“I met Jordan at a party and she happened to have a guitar,” Johnson said. “All of our friends were either hooking up or drunk or sleeping and we just stayed up playing shitty covers of Jack Johnson songs until our ears were bleeding. We were definitely impressed by each other.” Not long after, Meredith landed a gig at a local bar and invited Johnson to help fill a few long sets. Seven years later as they prepare to release their major-label debut, Meredith and Johnson believe they’ve put in their 10,000 hours and have arrived at something pretty special.

“I think we’ve always understood that we create music together that we would never be able to create on our own,” Meredith said. “We have this sort of weird yin-and-yang thing.”

They moved to New York to make it big – “We ended up just being broke.” Johnson said – but nevertheless used the time to write and play together every day. They moved to Nashville to regroup and The Saint Johns – named for the river that flows through the heart of their native Florida – began to truly come into focus. They played shows anywhere and everywhere relentlessly – “some good, some bad, some empty” – and released a well-received EP, Open Water, that got the duo immediate support from the critics and the industry and helped land its first television appearance, “Late Show with David Letterman.”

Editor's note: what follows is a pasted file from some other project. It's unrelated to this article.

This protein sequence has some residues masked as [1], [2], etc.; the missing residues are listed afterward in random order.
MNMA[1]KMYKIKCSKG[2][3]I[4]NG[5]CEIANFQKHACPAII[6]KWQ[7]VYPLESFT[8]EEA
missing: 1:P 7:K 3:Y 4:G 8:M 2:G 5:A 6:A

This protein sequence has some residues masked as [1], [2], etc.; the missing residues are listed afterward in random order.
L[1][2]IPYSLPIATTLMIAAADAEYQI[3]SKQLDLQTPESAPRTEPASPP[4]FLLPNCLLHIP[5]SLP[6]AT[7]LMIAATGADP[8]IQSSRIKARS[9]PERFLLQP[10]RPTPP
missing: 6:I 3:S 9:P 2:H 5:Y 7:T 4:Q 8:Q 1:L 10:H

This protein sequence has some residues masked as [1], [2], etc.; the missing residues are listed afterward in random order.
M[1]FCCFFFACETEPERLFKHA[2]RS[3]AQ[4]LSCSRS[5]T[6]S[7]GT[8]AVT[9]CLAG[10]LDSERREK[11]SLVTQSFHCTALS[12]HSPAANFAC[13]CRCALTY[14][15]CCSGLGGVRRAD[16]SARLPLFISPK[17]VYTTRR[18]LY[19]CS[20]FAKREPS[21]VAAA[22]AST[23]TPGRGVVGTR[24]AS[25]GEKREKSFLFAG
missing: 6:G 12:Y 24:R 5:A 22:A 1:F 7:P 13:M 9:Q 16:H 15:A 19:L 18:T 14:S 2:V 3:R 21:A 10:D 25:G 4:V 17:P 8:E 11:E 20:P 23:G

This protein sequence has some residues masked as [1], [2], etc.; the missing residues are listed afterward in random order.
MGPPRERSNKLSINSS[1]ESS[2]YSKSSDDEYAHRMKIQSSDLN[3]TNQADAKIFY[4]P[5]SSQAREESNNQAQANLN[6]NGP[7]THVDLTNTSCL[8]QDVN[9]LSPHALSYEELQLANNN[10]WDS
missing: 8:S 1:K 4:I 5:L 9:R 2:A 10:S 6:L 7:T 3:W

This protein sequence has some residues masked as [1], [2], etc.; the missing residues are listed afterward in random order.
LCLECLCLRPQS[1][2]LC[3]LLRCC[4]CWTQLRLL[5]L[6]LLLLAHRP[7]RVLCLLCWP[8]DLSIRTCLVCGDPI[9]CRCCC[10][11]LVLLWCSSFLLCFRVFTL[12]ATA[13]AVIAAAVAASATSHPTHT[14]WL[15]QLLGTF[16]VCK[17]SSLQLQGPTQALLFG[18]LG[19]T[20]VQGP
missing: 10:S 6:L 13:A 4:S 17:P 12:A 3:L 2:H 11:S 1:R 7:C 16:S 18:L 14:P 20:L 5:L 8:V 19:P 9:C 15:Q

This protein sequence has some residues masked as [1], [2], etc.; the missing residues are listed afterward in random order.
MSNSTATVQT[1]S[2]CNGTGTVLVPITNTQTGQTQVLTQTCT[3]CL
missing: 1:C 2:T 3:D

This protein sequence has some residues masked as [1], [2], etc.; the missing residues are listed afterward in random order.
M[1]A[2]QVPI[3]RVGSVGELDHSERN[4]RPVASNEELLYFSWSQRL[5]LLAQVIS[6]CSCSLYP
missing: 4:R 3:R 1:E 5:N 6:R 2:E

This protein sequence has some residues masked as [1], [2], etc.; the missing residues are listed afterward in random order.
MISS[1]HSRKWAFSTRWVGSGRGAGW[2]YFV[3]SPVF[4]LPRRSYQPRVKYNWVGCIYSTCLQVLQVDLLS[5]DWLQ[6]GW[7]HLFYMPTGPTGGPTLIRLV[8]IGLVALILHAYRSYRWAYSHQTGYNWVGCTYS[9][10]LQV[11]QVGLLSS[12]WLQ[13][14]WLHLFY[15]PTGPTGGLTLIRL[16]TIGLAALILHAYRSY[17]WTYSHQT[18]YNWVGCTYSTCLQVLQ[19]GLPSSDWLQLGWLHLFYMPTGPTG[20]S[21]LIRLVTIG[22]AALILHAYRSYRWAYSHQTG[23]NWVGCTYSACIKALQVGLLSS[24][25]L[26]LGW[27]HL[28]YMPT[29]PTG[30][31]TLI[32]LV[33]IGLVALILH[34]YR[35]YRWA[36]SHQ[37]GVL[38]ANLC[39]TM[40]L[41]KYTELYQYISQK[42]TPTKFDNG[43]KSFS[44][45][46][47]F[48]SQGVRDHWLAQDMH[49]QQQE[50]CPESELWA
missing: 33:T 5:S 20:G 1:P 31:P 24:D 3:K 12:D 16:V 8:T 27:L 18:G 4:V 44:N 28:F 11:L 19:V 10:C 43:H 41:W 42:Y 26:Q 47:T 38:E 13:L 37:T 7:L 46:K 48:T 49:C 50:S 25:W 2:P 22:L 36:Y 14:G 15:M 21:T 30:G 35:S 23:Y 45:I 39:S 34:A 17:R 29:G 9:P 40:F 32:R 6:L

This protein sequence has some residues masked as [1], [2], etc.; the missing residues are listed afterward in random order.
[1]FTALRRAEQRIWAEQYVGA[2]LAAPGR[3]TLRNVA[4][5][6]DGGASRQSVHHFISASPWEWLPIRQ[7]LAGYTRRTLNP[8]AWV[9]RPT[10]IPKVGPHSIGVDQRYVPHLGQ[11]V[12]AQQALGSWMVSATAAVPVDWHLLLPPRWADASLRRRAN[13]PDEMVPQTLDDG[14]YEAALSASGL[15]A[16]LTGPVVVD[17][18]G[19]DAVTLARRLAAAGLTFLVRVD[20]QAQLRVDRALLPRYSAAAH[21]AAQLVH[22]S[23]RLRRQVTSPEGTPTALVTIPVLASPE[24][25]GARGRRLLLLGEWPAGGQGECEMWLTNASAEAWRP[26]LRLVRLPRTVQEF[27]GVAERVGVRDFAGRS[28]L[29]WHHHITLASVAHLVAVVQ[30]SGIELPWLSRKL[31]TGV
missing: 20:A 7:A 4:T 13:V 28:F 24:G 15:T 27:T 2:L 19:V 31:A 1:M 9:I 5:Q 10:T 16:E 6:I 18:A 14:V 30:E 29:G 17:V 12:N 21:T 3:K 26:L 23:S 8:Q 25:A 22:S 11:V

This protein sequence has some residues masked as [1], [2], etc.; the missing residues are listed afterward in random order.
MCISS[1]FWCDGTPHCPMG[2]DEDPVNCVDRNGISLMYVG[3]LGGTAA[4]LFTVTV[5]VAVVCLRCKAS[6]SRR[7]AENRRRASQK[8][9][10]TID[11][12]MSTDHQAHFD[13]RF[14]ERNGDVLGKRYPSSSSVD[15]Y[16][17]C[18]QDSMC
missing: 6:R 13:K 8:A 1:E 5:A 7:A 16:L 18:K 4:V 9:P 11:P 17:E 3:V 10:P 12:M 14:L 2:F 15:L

That EP captured the sweet Americana soul of the band’s early sound. Recorded with a full band, Dead of Night is something more – more mature, more confident, more ambitious. The album began with demo recordings Johnson made. The two took them to David Kahne, a Grammy Award- winning producer and record label executive who’s worked with Paul McCartney, Stevie Nicks, The Strokes, Lana Del Rey, Fishbone and many others.

“His process is just insane,” Johnson said. “David knows what he wants all the time. So he overhauled a lot of what we had and it all ended up with the same feel, but elevated.”

“So much bigger,” Meredith echoed.

“I guess I was always afraid to put big kick drums in there and really have the groove be at the forefront.” Johnson continued. “But David is so good at making sure the grooves are right, that they push through and punch you in the face. That’s something he brought to the record so beautifully that I don’t think we would ever have gotten there on our own.”